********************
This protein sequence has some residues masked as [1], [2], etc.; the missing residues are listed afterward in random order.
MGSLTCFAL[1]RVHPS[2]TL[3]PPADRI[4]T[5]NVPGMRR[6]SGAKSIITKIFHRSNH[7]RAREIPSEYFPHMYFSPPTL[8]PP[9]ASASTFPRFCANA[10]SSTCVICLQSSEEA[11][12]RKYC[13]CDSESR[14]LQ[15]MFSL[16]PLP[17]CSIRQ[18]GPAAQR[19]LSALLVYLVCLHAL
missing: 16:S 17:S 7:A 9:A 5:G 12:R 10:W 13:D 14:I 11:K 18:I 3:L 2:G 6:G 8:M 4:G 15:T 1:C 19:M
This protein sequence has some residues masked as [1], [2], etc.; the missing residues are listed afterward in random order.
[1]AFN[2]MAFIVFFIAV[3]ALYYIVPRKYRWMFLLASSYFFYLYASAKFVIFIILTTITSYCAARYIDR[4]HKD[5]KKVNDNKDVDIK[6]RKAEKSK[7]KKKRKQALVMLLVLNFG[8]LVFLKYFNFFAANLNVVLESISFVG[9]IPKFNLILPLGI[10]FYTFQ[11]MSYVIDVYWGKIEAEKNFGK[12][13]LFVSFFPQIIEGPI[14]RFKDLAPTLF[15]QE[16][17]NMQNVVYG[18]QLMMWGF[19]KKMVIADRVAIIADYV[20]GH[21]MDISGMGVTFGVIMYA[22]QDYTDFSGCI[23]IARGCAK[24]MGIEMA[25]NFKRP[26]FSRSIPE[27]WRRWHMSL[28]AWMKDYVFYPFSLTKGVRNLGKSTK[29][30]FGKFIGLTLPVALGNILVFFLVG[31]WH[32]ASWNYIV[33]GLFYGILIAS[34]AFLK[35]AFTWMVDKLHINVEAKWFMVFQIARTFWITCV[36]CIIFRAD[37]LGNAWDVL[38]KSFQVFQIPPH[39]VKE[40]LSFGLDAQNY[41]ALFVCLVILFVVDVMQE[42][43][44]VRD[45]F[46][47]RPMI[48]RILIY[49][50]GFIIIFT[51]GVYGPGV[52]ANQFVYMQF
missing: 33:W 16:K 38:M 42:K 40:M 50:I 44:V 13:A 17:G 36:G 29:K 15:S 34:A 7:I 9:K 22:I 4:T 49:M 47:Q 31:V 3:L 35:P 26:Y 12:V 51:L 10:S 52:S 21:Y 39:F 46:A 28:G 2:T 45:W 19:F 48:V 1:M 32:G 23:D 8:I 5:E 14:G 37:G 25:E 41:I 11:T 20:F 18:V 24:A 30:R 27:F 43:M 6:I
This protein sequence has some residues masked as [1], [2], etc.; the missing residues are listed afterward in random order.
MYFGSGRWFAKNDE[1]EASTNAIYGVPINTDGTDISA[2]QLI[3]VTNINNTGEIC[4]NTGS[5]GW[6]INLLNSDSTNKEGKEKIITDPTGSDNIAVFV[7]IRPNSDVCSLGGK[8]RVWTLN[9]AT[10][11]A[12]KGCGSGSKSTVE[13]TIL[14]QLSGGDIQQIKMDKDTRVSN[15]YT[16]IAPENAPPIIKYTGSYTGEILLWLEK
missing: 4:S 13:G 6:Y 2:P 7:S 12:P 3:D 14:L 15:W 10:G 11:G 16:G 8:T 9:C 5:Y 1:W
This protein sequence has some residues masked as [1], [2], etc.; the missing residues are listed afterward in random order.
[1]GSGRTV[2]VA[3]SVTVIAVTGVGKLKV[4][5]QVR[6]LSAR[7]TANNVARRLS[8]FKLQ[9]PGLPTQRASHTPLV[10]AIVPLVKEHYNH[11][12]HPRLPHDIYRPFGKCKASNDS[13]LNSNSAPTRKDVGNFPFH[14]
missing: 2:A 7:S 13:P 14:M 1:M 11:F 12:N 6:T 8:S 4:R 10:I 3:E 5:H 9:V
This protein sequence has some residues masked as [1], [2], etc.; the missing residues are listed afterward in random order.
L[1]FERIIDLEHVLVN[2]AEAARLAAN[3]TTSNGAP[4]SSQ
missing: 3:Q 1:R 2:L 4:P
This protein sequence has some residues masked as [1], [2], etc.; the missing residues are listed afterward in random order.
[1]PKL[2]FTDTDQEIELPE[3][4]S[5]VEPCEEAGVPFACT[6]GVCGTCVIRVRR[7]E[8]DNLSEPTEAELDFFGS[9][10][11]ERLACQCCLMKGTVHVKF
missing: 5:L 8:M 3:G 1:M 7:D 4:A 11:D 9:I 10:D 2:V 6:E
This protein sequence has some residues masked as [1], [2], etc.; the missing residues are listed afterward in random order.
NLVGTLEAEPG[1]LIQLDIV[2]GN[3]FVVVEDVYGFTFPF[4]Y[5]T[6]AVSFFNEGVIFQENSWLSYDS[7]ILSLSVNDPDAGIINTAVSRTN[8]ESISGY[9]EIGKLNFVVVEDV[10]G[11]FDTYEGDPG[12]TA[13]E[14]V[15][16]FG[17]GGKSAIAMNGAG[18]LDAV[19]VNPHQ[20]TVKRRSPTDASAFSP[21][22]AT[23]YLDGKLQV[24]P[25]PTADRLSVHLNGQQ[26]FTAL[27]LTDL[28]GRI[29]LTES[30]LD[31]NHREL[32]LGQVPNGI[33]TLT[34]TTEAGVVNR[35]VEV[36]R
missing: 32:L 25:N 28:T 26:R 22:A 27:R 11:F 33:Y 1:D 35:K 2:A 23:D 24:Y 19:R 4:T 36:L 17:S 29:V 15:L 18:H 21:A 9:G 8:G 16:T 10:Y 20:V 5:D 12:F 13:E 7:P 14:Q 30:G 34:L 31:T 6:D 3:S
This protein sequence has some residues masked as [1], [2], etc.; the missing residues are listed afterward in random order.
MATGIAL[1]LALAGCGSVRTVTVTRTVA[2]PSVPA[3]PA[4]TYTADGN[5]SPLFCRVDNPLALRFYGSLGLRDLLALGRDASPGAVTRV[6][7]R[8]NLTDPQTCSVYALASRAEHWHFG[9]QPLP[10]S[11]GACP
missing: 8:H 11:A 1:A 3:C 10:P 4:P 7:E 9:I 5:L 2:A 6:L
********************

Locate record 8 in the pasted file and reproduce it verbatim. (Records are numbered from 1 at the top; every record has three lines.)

This protein sequence has some residues masked as [1], [2], etc.; the missing residues are listed afterward in random order.
MATGIAL[1]LALAGCGSVRTVTVTRTVA[2]PSVPA[3]PA[4]TYTADGN[5]SPLFCRVDNPLALRFYGSLGLRDLLALGRDASPGAVTRV[6][7]R[8]NLTDPQTCSVYALASRAEHWHFG[9]QPLP[10]S[11]GACP
missing: 8:H 11:A 1:A 3:C 10:P 4:P 7:E 9:I 5:L 2:A 6:L